1. Women are fixing broken things
Last year, Uber's brand took a major hit and became almost synonymous with a shocking lack of diversity. After major pushback for their overwhelming whiteness and maleness, it seems the company has realized something has to change. Uber came into 2018 with more women on board, a new chief diversity and inclusion officer , and Bozoma Saint Johns . These women are tasked with rehabilitating the company's culture and brand, and with bringing the app back , both to people’s phones and to their good graces.
2. Women are speaking out about sexual harrassment
Speaking of Uber...the company caught a lot of heat in 2017 for its “bro” culture and disrespect for women. After an honest and revealing post by former Uber developer Susan Fowler that gained a lot of attention, the exposés kept coming, and the dialogue in Silicon Valley and beyond began to shift toward making sure harassment was not a part of the day-to-day life of people at work -- novel idea, eh? Thanks to women speaking out, Uber's failings cascaded into a deeper conversation about harassment and ignited a movement.
3. Women are having babies … in office
The Prime Minister of New Zealand and US Senator Tammy Duckworth both recently announced that they are expecting children while holding office. Both will mark a first, surprisingly enough. Women in power are often characterized as poor mothers, but these two women, along with Australian Senator Larissa Waters who made headlines last year for breastfeeding her baby in Parliament , are prepared to show the world that women really are the best multitaskers.
4. Women are leading athletics departments
The site of the infamous Charlottesville march, The University of Virginia hired the first black female athletic director of an ACC school. Carla Williams has a long and distinguished career in athletics and is breaking boundaries by becoming a role model for young girls everywhere.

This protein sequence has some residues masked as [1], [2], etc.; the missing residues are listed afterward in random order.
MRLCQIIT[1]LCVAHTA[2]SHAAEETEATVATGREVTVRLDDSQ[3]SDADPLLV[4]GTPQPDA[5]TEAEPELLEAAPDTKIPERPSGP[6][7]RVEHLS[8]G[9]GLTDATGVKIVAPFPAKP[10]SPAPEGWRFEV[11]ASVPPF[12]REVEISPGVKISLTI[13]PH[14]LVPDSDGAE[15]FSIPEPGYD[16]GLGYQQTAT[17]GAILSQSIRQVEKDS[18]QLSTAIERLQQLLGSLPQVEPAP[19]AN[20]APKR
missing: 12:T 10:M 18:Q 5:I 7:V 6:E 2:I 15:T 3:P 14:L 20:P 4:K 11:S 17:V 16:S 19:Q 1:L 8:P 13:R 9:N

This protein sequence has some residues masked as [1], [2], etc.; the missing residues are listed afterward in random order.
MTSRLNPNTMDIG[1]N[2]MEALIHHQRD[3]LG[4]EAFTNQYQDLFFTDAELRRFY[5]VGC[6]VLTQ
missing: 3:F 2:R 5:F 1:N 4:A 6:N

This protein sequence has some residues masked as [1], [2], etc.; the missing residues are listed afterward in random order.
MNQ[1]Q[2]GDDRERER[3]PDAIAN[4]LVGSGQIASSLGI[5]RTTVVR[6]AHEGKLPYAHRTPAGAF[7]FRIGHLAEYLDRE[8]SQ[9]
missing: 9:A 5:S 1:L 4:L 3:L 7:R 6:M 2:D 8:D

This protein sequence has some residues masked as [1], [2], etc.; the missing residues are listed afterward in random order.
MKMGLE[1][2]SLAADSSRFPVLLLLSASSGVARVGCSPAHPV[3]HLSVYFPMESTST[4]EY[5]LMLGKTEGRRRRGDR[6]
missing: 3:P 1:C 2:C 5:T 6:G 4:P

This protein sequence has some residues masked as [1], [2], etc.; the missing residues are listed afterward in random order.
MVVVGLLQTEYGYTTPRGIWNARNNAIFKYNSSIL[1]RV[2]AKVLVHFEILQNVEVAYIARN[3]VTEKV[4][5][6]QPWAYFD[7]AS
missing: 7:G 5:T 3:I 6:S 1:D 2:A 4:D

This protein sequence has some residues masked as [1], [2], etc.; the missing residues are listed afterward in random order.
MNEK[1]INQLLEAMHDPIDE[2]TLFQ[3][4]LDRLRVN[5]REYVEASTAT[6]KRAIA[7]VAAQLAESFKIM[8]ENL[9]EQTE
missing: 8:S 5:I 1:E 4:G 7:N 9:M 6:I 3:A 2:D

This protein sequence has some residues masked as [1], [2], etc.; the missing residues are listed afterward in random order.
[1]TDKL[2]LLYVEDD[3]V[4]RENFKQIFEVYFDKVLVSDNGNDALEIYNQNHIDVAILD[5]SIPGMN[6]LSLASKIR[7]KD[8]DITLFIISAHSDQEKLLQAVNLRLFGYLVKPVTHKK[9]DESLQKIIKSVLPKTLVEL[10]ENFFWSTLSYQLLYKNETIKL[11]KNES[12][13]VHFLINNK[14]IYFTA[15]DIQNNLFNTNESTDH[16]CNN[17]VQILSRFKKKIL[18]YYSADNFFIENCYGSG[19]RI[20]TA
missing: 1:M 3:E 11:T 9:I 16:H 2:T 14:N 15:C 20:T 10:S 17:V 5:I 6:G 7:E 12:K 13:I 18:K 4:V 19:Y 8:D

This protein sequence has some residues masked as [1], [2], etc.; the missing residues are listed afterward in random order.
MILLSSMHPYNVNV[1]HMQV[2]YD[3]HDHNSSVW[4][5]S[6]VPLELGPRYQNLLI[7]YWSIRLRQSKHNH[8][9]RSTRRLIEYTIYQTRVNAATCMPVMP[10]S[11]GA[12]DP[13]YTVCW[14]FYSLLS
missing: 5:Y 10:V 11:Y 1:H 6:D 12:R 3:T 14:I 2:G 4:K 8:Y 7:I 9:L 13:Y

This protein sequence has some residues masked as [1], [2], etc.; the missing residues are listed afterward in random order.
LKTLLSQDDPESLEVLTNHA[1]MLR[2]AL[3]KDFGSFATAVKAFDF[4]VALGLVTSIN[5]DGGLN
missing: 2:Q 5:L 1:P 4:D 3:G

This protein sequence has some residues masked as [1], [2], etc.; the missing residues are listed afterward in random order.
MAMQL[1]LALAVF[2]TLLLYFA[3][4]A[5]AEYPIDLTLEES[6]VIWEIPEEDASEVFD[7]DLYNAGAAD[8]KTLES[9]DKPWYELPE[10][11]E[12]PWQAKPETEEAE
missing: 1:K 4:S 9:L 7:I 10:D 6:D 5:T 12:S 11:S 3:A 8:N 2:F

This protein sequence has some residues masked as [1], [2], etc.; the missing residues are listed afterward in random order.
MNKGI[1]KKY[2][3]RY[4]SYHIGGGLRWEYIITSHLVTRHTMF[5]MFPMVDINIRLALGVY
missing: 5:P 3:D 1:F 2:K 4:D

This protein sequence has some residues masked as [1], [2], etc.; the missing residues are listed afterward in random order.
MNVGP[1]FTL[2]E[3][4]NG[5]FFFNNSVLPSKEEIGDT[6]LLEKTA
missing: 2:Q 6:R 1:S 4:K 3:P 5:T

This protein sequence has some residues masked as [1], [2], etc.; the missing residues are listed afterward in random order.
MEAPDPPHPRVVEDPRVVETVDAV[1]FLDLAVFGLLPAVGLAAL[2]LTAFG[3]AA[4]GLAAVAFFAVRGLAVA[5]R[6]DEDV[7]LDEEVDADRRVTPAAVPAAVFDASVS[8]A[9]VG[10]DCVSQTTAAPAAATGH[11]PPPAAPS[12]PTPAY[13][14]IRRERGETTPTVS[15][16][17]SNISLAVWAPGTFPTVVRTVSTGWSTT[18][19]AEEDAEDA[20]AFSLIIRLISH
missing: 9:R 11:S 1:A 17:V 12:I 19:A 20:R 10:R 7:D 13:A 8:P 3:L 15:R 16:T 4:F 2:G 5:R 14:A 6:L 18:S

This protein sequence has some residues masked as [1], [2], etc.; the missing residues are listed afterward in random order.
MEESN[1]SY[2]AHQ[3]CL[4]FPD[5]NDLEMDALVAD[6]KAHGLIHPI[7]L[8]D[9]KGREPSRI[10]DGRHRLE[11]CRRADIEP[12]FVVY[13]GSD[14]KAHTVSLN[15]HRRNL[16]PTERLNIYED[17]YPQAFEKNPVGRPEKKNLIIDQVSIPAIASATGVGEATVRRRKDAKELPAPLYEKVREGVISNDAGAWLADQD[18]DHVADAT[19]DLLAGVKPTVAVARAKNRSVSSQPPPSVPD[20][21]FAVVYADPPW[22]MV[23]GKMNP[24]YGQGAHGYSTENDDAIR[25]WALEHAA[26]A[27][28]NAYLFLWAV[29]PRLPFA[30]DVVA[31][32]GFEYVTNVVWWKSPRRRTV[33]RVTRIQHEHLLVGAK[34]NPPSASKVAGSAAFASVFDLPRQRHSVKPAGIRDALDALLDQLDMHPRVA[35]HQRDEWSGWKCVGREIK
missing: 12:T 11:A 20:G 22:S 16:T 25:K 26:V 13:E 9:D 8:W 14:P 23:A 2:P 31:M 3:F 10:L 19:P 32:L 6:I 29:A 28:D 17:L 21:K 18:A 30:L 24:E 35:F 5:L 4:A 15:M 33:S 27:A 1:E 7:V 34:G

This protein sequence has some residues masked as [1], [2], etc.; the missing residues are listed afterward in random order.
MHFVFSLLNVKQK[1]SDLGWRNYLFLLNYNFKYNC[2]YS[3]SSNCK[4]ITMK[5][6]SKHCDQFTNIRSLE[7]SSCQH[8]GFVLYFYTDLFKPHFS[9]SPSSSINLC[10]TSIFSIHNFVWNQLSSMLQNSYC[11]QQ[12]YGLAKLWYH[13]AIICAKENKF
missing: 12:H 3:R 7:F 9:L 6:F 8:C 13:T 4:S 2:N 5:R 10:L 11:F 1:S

5. Women are making big political moves -- and winning more offices than ever
2017 was the year of biggest political gains for women since the original “Year of the Woman” in the 1990s. Women are definitely over being told what to do, and that includes letting men be the ones who make the laws that govern them. 2017 was an off-year for most elections, with no national seats available, but here’s to hoping that 2018 Midterms will be an even bigger win -- more women than ever are running .
6. Women artists are painting Presidential portraits
Amy Sherald painted the official portrait of Michelle Obama . The Baltimore-based artist is famous for her socially informed artwork, and her interpretation of Mrs. Obama will be a national treasure for as long as the nation remains. The portrait not only helps advance women in art, but is particularly significant for black women to see art they are producing honored in this way.
7. Businesses are supporting women of all backgrounds
Women of all backgrounds -- class, religious, ethnic, and others -- deserve to be able to have easy access to clothing that will allow them to succeed. Retail giant Macy’s announced that it will launch its own hijab-friendly line , which it will sell in stores everywhere. By creating an inclusive new line, Macy’s is setting a tone we love for 2018.
8. Women are helping us start our day
One of the most-watched morning shows in America, NBC’s “Today” show, is now anchored by two women. Hoda Kotb completed the duo when she was named an official replacement to Matt Lauer after he was fired for sexual harassment claims. Having women head a way to start the day is a powerful statement, and Hoda and Savannah are darn good at it.
9. Women are holding powerful men accountable for their actions
It still seems rare for a day to pass without a new #MeToo story ending the career of another man long assumed to be untouchable. Women are empowered enough -- and likely enough to be believed -- that they're finally telling the truth about what happened to them in years past. Women have had enough, and we love that things are finally starting to shift in favor of justice.
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